Robert Zubrin also mentions the possibilities of one way missions to Mars in his 1995 seminal work "The Case for Mars," which is widely known to exist in the rarified turf of Mars-enthusiasts. I suggests you get a copy if you're interested in the topic.
ye_river_xiv, Jul 24 2007

       Indeed, the question is mostly fuel... But return-trip fuel costs double, simply because you have to lift it out of TWO gravity wells.
GutPunchLullabies, Jul 24 2007

       Hmmm... That Kamikaze science one is basically the same idea, yes?
GutPunchLullabies, Jul 24 2007

       Well, the idea of human space flight is to complete the mission and bring people home alive. There's no need to have expendable human astronauts when robots, monkeys, birds, or insects could be trained to do the same thing.
quantum_flux, Jul 24 2007

       //Well, the idea of human space flight is to complete the mission and bring people home alive.//
A better goal is to go to another planet and live there. The other thing is left over from John Kennedy's challenge.
ldischler, Jul 24 2007

       I think it would be a huge downer for those on earth to watch the Marstronauts struggle over weeks and months and die one by one. Billions and billions would be spent sending them stuff to try to save them.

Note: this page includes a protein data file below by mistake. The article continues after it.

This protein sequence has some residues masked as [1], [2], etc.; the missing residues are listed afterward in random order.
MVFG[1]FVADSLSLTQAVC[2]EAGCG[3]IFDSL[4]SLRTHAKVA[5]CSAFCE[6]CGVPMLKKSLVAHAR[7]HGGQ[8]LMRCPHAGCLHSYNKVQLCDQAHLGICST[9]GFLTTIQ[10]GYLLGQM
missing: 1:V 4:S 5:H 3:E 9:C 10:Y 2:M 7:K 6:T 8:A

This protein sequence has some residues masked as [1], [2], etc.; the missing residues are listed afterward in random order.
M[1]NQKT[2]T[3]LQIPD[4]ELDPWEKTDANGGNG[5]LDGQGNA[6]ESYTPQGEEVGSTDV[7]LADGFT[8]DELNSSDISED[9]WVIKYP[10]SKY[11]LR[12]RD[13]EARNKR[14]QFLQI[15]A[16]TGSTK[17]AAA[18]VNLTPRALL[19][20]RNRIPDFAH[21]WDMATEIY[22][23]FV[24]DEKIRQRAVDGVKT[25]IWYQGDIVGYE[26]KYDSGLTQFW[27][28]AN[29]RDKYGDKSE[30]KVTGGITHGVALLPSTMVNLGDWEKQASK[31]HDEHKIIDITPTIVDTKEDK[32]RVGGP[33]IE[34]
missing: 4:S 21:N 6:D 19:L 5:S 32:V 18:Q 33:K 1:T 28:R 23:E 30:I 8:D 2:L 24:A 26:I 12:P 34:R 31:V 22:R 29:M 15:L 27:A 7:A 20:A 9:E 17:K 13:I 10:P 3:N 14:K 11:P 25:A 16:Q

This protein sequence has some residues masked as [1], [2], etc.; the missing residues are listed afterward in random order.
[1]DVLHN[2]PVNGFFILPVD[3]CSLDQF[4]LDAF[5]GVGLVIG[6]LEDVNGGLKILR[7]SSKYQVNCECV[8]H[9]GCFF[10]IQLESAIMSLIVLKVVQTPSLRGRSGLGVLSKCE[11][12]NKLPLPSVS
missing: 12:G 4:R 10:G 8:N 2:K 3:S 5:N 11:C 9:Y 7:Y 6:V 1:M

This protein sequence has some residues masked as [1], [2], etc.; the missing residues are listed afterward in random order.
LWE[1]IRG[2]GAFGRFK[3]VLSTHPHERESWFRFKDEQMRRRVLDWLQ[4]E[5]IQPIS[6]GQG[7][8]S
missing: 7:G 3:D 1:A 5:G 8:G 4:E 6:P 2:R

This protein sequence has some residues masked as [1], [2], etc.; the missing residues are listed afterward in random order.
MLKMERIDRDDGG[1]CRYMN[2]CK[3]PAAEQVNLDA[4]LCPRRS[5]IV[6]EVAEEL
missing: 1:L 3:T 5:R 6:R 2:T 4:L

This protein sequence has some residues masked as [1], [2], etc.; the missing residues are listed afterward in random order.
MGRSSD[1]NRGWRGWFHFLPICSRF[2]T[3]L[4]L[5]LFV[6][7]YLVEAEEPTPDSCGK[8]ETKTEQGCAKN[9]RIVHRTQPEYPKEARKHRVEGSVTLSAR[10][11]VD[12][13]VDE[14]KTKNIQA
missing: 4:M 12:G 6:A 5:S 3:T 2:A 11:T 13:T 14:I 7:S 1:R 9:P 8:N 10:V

bungston, Jul 24 2007

       And billions more on the live phone-in lines to vote your least favourite Martian out the airlock.
BunsenHoneydew, Jul 24 2007

       Heh. And if only one were to come back, think of the savings!
ldischler, Jul 24 2007

       I am imagining folk in 17th century England wondering if they would make it back safely from a trip to the American Colonies.
Some decided that wasn't the point. They are my ancestors.
lurch, Jul 24 2007

       Maybe they don't have to die one by one? They could use nuclear(or solar?) power to distill water and oxygen, and perhaps grow crops in their bubble habitat.   

       Sure, disaster (or failing that, old age) would eventually strike. But once thet got there, they could probably insulate themselves from the most EXTREME dangers, to some extent.   

       Heh. When the first baby accidentally gets born, THEN the billions will be spent on rescue.
GutPunchLullabies, Jul 24 2007

       Oh MAN that's an awesome idea for a story.
GutPunchLullabies, Jul 24 2007

       //just getting there is less than half as difficult// [marked-for-tagline]
imaginality, Jul 24 2007

       Being planned, see Mars One.
not_morrison_rm, Apr 17 2013